Northern Rock doesn't need time to pull itself together. It cannot do so. It is over. The business is kaput and it can be best served by being taken into public ownership with a minimum of fuss. It will be parked until after the general election and then quietly sold on for whatever pittance it will fetch. So, I'm sorry to say, Northern Rock's excellent and blameless staff lose their jobs, the biggest injustice of all. Shareholders will surely lose out too. So, as taxpayers, will everyone else.
Under new state pension rules we will all be much worse off
Interest-only mortgages return to give more flexibility to borrowers
Five Questions On: GB Energy's new tariff
Bargain Hunter: Take your children on Eurostar on a £1 ticket
Simon Read: You're guilty until proven innocent when HMRC sends in the tax credit detectives
- 1 Michael Douglas regrets 'embarrassing' Catherine Zeta-Jones with oral sex comments
- 2 Tunisia hotel attack: Locals form 'human shield' to protect hotel from gunman Seifeddine Rezgui
- 3 Tunisian builder has been hailed a hero after knocking gunman to the ground with roof tiles
- 4 German ethics council calls for incest between siblings to be legalised by Government
- 5 Fifty Shades of Grey author E.L James's Twitter Q&A didn't go exactly as planned
The moment a Queen's Guard soldier lost it and drew his gun at annoying tourist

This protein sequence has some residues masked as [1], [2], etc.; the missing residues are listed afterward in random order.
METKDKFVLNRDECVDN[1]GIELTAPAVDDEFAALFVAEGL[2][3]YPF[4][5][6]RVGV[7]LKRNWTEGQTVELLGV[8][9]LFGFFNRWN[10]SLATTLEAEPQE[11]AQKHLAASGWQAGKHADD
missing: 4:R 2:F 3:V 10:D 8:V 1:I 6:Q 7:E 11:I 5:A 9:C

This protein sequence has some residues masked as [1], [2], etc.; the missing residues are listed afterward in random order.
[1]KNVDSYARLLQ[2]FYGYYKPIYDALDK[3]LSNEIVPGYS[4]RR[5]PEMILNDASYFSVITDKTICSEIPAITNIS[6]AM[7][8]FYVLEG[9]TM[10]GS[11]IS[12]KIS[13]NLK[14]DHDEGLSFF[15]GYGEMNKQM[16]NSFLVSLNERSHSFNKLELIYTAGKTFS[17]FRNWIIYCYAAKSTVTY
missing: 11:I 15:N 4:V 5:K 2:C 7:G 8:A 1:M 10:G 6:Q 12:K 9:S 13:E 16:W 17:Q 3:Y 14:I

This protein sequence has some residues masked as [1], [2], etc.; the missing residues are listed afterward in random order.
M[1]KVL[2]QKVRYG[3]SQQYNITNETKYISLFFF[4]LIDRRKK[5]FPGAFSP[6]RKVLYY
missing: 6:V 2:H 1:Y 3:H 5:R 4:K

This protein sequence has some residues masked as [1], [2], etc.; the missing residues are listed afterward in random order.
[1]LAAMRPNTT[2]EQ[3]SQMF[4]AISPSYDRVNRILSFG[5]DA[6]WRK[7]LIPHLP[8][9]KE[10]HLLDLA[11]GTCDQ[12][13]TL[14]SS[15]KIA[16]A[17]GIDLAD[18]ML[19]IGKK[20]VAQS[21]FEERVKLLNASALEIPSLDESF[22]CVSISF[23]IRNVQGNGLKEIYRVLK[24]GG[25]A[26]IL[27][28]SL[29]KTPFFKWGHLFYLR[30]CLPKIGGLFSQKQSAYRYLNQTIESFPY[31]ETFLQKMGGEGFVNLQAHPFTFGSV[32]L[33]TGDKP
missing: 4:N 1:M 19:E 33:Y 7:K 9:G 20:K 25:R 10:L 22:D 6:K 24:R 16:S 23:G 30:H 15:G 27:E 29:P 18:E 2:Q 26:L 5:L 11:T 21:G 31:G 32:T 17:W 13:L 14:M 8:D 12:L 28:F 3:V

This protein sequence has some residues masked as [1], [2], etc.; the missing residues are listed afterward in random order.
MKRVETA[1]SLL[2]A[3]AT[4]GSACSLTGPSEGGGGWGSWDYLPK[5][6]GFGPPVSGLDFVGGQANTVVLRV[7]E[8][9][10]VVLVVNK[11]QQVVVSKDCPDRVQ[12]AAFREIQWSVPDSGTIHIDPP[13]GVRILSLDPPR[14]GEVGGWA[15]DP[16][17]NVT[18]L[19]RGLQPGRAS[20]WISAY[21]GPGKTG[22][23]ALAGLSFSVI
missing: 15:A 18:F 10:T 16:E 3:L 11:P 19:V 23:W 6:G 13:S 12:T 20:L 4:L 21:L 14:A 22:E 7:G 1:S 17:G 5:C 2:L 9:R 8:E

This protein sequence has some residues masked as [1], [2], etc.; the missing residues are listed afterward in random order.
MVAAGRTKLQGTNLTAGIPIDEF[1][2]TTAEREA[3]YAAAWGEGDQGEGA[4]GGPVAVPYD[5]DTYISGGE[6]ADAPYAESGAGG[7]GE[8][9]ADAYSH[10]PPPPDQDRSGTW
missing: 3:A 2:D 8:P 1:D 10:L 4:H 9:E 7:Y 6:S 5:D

Greece crisis: The wider lesson is that it’s time to abandon this failed experiment in currencies
'I wish the BBC would stop calling it Islamic State' – David Cameron unleashes frustration at broadcaster
David Cameron struck double blow in his hopes to win Britain a new EU deal
Extend Right To Buy to tenants of private landlords, Labour's Jeremy Corbyn says
Pentagon accuses Russia of 'playing with fire' over nuclear threats towards Nato
iJobs Money & Business
£40000 - £60000 per annum: Recruitment Genius: A Compliance Manager is require...
£22500 - £27000 per annum + OTE £45K: SThree: Since our inception in 1986, STh...
Negotiable: Recruitment Genius: This extremely successful and well-established...
Competitive with monthly bonus: Guru Careers: We are seeking an experienced FX...
Day In a Page
Dating back to the 19th century, this four-bedroom home needs modernising. Spanning three storeys, the red-brick house has a fireplace, a small terrace and a cellar.